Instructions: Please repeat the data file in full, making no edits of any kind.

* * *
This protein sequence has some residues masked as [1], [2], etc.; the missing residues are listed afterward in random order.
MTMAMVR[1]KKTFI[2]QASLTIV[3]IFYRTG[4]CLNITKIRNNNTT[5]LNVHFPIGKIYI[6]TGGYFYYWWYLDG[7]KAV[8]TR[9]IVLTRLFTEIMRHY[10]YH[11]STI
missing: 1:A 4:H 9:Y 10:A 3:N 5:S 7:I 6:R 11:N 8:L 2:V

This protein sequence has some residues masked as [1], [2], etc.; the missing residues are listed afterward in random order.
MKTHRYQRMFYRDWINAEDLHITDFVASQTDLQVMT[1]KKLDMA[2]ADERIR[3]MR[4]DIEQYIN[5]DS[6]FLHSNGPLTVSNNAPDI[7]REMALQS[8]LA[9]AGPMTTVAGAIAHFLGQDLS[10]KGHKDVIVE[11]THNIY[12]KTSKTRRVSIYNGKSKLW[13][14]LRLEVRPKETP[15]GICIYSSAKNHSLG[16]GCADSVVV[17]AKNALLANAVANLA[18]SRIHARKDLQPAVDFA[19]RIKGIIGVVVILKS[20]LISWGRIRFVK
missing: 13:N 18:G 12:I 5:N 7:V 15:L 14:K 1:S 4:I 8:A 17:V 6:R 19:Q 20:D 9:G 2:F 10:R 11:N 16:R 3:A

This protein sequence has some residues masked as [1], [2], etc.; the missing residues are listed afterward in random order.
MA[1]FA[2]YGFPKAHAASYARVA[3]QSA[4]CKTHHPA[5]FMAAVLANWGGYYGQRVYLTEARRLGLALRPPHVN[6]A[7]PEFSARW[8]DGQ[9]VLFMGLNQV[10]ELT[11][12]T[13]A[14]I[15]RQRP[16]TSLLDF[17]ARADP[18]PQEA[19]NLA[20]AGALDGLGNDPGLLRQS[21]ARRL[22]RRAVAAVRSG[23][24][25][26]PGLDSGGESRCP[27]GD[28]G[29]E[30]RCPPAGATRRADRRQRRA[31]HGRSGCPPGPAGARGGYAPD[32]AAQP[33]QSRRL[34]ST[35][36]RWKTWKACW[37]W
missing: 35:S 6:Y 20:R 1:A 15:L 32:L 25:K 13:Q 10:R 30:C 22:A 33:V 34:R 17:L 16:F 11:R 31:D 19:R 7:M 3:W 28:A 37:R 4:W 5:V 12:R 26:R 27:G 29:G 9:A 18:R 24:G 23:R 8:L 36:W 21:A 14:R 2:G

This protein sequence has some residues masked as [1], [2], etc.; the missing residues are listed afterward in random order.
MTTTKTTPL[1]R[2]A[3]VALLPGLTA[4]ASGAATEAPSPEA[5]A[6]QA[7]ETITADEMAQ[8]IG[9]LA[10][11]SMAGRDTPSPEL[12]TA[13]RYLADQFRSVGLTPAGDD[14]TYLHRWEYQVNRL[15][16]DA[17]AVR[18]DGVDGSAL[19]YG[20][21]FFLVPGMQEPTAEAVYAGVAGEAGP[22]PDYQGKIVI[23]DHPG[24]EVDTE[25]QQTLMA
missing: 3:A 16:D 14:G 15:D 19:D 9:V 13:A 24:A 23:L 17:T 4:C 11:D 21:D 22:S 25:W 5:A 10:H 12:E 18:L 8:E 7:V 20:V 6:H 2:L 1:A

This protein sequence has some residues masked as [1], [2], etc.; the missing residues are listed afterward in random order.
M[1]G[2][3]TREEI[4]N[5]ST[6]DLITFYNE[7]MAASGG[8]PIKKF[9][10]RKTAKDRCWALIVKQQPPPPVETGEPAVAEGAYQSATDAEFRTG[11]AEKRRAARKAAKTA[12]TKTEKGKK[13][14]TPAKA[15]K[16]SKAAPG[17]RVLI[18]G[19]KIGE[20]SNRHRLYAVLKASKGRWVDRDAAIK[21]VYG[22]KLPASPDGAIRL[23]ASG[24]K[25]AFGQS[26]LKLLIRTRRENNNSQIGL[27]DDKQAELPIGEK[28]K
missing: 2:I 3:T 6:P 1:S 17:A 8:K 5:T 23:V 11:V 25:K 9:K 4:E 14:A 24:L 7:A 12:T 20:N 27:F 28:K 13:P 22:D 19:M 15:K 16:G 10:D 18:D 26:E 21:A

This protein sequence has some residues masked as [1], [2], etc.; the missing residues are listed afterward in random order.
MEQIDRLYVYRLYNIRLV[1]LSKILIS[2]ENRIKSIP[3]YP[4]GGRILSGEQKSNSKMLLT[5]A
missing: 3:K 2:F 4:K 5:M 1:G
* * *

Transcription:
This protein sequence has some residues masked as [1], [2], etc.; the missing residues are listed afterward in random order.
MTMAMVR[1]KKTFI[2]QASLTIV[3]IFYRTG[4]CLNITKIRNNNTT[5]LNVHFPIGKIYI[6]TGGYFYYWWYLDG[7]KAV[8]TR[9]IVLTRLFTEIMRHY[10]YH[11]STI
missing: 1:A 4:H 9:Y 10:A 3:N 5:S 7:I 6:R 11:N 8:L 2:V

This protein sequence has some residues masked as [1], [2], etc.; the missing residues are listed afterward in random order.
MKTHRYQRMFYRDWINAEDLHITDFVASQTDLQVMT[1]KKLDMA[2]ADERIR[3]MR[4]DIEQYIN[5]DS[6]FLHSNGPLTVSNNAPDI[7]REMALQS[8]LA[9]AGPMTTVAGAIAHFLGQDLS[10]KGHKDVIVE[11]THNIY[12]KTSKTRRVSIYNGKSKLW[13][14]LRLEVRPKETP[15]GICIYSSAKNHSLG[16]GCADSVVV[17]AKNALLANAVANLA[18]SRIHARKDLQPAVDFA[19]RIKGIIGVVVILKS[20]LISWGRIRFVK
missing: 13:N 18:G 12:I 5:N 7:V 15:L 14:K 1:S 4:I 8:A 17:V 6:R 19:Q 20:D 9:G 2:F 10:R 11:N 16:R 3:A

This protein sequence has some residues masked as [1], [2], etc.; the missing residues are listed afterward in random order.
MA[1]FA[2]YGFPKAHAASYARVA[3]QSA[4]CKTHHPA[5]FMAAVLANWGGYYGQRVYLTEARRLGLALRPPHVN[6]A[7]PEFSARW[8]DGQ[9]VLFMGLNQV[10]ELT[11][12]T[13]A[14]I[15]RQRP[16]TSLLDF[17]ARADP[18]PQEA[19]NLA[20]AGALDGLGNDPGLLRQS[21]ARRL[22]RRAVAAVRSG[23][24][25][26]PGLDSGGESRCP[27]GD[28]G[29]E[30]RCPPAGATRRADRRQRRA[31]HGRSGCPPGPAGARGGYAPD[32]AAQP[33]QSRRL[34]ST[35][36]RWKTWKACW[37]W
missing: 35:S 6:Y 20:R 1:A 15:L 32:L 25:K 13:Q 10:R 30:C 22:A 33:V 34:R 17:L 16:F 11:R 31:D 19:R 7:M 3:W 28:A 37:R 4:W 5:V 12:R 26:R 27:G 29:G 9:A 18:R 24:G 23:R 8:L 36:W 21:A 14:R 2:G

This protein sequence has some residues masked as [1], [2], etc.; the missing residues are listed afterward in random order.
MTTTKTTPL[1]R[2]A[3]VALLPGLTA[4]ASGAATEAPSPEA[5]A[6]QA[7]ETITADEMAQ[8]IG[9]LA[10][11]SMAGRDTPSPEL[12]TA[13]RYLADQFRSVGLTPAGDD[14]TYLHRWEYQVNRL[15][16]DA[17]AVR[18]DGVDGSAL[19]YG[20][21]FFLVPGMQEPTAEAVYAGVAGEAGP[22]PDYQGKIVI[23]DHPG[24]EVDTE[25]QQTLMA
missing: 3:A 16:D 14:G 15:D 19:D 9:V 13:A 24:A 23:L 17:T 4:C 11:D 21:D 22:S 25:W 5:A 10:H 12:E 18:L 8:E 7:V 20:V 6:H 2:L 1:A

This protein sequence has some residues masked as [1], [2], etc.; the missing residues are listed afterward in random order.
M[1]G[2][3]TREEI[4]N[5]ST[6]DLITFYNE[7]MAASGG[8]PIKKF[9][10]RKTAKDRCWALIVKQQPPPPVETGEPAVAEGAYQSATDAEFRTG[11]AEKRRAARKAAKTA[12]TKTEKGKK[13][14]TPAKA[15]K[16]SKAAPG[17]RVLI[18]G[19]KIGE[20]SNRHRLYAVLKASKGRWVDRDAAIK[21]VYG[22]KLPASPDGAIRL[23]ASG[24]K[25]AFGQS[26]LKLLIRTRRENNNSQIGL[27]DDKQAELPIGEK[28]K
missing: 2:I 3:T 6:P 1:S 17:A 8:K 5:T 23:V 11:V 25:K 9:K 4:E 14:A 24:L 7:A 12:T 20:N 27:F 28:K 13:P 22:D 19:M 15:K 16:G 10:D 18:D 26:E 21:A

This protein sequence has some residues masked as [1], [2], etc.; the missing residues are listed afterward in random order.
MEQIDRLYVYRLYNIRLV[1]LSKILIS[2]ENRIKSIP[3]YP[4]GGRILSGEQKSNSKMLLT[5]A
missing: 3:K 2:F 4:K 5:M 1:G